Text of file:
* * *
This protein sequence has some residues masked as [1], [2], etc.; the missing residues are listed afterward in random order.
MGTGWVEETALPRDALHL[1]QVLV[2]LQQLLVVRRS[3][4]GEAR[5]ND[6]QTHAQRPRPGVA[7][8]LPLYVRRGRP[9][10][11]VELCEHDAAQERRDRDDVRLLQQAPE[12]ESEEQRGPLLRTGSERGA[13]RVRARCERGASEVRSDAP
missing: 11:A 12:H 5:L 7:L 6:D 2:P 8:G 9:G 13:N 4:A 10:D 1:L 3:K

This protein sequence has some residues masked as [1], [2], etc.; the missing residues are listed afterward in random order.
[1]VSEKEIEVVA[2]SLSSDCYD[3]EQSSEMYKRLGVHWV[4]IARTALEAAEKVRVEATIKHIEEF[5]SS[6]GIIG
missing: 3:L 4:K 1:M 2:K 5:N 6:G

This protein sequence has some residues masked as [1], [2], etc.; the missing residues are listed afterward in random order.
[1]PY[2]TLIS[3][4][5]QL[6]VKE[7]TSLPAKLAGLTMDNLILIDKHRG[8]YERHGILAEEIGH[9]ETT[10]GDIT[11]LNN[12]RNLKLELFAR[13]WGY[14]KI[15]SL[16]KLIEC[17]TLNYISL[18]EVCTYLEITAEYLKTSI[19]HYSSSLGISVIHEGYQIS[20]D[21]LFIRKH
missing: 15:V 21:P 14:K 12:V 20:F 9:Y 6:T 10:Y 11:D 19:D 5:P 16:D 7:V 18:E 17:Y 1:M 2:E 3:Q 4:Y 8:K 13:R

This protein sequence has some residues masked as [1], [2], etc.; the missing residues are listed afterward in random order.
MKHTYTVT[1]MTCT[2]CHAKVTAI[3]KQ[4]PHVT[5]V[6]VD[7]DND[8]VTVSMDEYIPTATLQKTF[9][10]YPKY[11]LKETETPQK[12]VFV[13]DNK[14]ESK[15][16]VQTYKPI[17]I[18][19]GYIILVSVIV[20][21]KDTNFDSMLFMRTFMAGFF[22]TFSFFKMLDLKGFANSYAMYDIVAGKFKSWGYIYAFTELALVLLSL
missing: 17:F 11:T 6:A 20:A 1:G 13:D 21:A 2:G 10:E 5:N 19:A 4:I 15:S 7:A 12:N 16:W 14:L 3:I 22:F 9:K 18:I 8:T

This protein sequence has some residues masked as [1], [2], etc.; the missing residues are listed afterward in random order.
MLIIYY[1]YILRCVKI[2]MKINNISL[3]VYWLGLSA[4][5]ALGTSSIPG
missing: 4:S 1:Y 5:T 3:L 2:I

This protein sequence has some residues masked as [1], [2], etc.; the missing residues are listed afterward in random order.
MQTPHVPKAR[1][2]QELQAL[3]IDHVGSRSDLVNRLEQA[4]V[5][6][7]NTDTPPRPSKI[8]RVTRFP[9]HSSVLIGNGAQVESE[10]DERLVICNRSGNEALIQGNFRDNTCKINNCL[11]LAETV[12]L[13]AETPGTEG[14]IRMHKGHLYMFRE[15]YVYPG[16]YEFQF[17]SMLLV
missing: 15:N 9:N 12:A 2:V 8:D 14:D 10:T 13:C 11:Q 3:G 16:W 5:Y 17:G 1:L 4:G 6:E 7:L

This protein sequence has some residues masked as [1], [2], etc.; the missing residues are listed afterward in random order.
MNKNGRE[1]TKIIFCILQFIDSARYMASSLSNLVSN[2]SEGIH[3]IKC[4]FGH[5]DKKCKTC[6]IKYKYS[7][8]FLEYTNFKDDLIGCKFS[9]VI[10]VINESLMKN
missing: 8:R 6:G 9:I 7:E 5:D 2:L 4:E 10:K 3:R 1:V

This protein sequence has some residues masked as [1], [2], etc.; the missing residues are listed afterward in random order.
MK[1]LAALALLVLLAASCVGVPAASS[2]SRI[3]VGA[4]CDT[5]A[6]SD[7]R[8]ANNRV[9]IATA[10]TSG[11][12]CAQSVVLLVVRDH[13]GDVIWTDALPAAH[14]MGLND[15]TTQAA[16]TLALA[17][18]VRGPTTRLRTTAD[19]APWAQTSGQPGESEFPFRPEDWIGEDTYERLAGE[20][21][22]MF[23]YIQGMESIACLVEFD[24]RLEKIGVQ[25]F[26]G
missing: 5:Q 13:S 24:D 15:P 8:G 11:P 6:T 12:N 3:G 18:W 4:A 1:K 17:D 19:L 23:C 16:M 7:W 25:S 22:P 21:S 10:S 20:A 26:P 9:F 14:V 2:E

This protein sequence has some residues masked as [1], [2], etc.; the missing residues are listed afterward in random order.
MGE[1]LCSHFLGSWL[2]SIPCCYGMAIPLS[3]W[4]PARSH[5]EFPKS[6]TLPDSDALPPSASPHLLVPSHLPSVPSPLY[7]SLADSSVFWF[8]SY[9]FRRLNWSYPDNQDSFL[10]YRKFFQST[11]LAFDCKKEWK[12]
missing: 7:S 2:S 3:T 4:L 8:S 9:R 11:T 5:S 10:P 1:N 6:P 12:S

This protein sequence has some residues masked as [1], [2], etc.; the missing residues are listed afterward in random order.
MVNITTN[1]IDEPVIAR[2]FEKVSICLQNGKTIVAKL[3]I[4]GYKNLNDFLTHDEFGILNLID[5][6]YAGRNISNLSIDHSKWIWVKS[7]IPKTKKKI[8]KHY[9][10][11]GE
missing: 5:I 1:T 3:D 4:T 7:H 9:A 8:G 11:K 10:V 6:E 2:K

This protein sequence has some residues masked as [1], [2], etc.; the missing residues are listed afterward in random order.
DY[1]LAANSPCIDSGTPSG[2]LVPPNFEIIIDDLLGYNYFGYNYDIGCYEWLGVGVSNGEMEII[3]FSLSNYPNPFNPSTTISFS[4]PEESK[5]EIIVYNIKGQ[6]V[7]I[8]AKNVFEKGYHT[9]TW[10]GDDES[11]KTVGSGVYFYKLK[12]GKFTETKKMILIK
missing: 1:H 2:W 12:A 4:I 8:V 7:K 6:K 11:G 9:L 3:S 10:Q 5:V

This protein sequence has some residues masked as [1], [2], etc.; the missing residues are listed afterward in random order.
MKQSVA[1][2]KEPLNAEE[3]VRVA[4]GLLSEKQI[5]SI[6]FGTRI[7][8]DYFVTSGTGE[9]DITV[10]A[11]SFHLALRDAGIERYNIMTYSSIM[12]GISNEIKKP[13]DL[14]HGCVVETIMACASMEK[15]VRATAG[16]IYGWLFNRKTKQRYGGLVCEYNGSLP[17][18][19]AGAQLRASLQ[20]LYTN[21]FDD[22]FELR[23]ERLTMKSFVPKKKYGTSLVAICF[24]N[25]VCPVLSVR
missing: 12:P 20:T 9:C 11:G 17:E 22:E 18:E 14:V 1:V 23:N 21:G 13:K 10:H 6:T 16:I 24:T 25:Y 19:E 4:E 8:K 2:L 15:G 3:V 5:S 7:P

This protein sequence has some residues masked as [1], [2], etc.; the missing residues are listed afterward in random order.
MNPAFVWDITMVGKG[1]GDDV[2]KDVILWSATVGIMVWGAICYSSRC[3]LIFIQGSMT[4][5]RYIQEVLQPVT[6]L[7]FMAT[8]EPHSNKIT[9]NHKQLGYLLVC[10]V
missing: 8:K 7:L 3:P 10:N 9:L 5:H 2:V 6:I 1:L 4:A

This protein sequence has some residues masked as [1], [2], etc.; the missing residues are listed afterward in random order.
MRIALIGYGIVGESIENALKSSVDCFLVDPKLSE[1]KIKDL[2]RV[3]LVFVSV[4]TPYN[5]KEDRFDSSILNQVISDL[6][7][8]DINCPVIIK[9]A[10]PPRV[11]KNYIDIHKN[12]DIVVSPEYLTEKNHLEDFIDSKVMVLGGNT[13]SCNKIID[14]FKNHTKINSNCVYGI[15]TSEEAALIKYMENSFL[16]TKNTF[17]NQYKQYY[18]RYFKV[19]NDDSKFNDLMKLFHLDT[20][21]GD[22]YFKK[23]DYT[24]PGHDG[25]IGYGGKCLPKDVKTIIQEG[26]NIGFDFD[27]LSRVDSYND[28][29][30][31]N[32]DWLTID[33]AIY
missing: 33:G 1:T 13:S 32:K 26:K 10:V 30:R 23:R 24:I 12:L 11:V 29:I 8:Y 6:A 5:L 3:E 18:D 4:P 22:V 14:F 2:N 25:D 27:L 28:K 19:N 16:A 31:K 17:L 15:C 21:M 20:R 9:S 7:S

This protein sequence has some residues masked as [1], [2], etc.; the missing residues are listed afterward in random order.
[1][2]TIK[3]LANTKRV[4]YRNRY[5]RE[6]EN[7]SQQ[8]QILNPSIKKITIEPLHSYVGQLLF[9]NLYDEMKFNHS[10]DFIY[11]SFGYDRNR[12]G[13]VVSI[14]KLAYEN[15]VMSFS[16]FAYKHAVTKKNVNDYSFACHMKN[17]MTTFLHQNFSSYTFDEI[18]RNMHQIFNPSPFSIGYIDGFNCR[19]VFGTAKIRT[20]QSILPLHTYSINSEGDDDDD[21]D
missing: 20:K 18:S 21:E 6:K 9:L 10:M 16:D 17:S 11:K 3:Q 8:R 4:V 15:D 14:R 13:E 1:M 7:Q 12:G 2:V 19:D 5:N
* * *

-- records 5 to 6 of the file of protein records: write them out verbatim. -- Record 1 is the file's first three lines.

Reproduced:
This protein sequence has some residues masked as [1], [2], etc.; the missing residues are listed afterward in random order.
MLIIYY[1]YILRCVKI[2]MKINNISL[3]VYWLGLSA[4][5]ALGTSSIPG
missing: 4:S 1:Y 5:T 3:L 2:I

This protein sequence has some residues masked as [1], [2], etc.; the missing residues are listed afterward in random order.
MQTPHVPKAR[1][2]QELQAL[3]IDHVGSRSDLVNRLEQA[4]V[5][6][7]NTDTPPRPSKI[8]RVTRFP[9]HSSVLIGNGAQVESE[10]DERLVICNRSGNEALIQGNFRDNTCKINNCL[11]LAETV[12]L[13]AETPGTEG[14]IRMHKGHLYMFRE[15]YVYPG[16]YEFQF[17]SMLLV
missing: 15:N 9:N 12:A 2:V 8:D 14:D 10:T 13:C 11:Q 3:G 16:W 5:Y 17:G 1:L 4:G 6:E 7:L